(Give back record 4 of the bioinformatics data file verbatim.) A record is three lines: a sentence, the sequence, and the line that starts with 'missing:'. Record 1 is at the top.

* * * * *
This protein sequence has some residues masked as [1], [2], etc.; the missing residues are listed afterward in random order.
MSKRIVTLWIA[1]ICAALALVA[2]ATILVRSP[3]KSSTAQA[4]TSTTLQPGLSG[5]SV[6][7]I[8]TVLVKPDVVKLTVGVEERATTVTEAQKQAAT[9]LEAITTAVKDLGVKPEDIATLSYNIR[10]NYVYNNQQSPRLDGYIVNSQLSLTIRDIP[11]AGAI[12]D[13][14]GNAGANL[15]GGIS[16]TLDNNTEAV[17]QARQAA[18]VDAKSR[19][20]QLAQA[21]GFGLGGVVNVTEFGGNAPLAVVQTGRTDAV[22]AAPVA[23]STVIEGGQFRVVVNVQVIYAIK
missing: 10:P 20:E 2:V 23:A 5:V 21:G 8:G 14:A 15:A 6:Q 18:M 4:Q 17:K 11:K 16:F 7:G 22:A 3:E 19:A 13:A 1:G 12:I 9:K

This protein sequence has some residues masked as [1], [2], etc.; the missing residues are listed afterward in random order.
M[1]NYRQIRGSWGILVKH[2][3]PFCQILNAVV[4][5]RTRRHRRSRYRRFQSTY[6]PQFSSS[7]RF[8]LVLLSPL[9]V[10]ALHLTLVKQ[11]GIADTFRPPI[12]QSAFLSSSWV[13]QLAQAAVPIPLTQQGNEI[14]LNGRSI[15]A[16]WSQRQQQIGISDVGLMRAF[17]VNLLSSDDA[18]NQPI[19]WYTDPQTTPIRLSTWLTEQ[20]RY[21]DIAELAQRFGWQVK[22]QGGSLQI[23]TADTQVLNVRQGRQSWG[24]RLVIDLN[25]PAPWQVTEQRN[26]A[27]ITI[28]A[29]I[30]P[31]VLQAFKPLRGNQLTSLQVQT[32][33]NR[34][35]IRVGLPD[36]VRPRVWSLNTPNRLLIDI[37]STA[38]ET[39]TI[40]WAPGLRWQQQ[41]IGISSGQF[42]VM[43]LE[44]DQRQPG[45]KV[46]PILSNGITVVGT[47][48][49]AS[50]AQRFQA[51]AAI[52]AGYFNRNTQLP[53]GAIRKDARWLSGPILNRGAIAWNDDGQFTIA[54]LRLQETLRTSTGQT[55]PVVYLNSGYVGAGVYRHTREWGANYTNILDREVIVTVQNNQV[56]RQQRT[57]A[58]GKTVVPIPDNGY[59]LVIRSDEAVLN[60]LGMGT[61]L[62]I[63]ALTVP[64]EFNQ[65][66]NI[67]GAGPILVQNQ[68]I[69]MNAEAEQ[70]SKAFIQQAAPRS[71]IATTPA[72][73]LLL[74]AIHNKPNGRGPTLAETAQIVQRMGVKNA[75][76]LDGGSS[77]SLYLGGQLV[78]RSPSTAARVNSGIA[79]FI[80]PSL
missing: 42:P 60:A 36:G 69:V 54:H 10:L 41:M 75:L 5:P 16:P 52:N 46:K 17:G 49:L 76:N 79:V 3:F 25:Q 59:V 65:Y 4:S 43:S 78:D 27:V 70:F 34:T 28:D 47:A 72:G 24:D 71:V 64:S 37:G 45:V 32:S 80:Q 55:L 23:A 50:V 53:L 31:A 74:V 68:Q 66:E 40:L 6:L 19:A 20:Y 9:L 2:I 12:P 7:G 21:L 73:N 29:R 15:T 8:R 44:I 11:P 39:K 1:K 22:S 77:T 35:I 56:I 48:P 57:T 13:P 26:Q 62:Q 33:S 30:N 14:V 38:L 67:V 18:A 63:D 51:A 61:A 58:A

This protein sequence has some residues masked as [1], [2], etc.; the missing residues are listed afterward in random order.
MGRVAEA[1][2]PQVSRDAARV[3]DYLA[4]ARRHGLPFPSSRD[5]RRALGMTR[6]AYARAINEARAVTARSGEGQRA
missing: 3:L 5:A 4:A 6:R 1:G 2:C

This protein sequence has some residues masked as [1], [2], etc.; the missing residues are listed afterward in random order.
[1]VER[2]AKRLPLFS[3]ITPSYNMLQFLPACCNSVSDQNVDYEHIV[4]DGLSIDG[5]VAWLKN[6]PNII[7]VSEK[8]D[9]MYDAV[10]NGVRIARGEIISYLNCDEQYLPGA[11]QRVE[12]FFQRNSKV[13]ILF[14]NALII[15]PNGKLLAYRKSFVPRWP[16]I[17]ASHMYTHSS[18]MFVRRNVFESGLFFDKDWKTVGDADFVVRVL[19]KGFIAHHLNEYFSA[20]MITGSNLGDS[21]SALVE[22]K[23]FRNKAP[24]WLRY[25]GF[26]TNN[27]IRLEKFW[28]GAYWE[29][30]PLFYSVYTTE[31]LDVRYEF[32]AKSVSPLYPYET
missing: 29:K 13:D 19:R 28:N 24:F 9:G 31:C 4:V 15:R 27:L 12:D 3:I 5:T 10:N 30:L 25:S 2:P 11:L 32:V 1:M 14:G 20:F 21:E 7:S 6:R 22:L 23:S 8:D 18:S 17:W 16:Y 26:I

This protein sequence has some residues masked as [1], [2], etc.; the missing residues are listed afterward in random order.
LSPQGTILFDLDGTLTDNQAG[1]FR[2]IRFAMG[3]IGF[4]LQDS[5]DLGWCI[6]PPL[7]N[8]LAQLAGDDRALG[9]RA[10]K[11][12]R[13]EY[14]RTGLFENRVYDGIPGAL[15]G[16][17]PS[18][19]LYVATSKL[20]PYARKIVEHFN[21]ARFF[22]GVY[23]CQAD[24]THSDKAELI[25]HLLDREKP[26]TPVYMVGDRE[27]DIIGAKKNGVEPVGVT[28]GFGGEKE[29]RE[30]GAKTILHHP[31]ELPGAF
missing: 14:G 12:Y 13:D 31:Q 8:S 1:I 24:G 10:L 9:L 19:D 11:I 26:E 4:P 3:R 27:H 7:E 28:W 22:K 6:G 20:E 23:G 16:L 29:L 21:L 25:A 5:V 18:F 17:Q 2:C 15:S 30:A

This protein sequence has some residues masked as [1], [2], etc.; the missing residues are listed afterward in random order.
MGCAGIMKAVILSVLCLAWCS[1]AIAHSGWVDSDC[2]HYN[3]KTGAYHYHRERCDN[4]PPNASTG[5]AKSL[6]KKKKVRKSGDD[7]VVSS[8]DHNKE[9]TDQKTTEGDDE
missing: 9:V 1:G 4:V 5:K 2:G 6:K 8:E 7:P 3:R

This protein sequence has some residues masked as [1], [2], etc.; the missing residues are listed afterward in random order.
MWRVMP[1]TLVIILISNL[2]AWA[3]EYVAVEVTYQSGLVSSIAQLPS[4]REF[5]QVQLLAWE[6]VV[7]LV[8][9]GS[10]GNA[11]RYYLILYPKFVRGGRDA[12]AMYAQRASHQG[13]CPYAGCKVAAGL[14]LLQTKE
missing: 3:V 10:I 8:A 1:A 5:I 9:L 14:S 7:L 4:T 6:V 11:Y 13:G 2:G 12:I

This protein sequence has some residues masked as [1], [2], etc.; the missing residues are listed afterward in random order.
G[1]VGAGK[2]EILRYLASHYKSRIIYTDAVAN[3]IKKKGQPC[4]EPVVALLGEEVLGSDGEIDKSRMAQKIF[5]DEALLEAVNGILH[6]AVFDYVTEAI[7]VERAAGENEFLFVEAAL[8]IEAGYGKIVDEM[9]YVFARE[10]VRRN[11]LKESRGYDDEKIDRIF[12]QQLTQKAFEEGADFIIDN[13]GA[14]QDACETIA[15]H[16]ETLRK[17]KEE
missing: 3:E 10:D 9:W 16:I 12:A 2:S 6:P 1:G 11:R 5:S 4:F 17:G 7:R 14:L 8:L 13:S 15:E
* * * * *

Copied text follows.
This protein sequence has some residues masked as [1], [2], etc.; the missing residues are listed afterward in random order.
[1]VER[2]AKRLPLFS[3]ITPSYNMLQFLPACCNSVSDQNVDYEHIV[4]DGLSIDG[5]VAWLKN[6]PNII[7]VSEK[8]D[9]MYDAV[10]NGVRIARGEIISYLNCDEQYLPGA[11]QRVE[12]FFQRNSKV[13]ILF[14]NALII[15]PNGKLLAYRKSFVPRWP[16]I[17]ASHMYTHSS[18]MFVRRNVFESGLFFDKDWKTVGDADFVVRVL[19]KGFIAHHLNEYFSA[20]MITGSNLGDS[21]SALVE[22]K[23]FRNKAP[24]WLRY[25]GF[26]TNN[27]IRLEKFW[28]GAYWE[29][30]PLFYSVYTTE[31]LDVRYEF[32]AKSVSPLYPYET
missing: 29:K 13:D 19:R 28:N 24:F 9:G 31:C 4:V 15:R 27:L 12:D 3:I 5:T 10:N 30:L 25:S 2:P 11:L 32:V 1:M 14:G 20:F 21:E 7:S 6:R 22:L 23:S 8:D 18:S 17:W 16:Y 26:I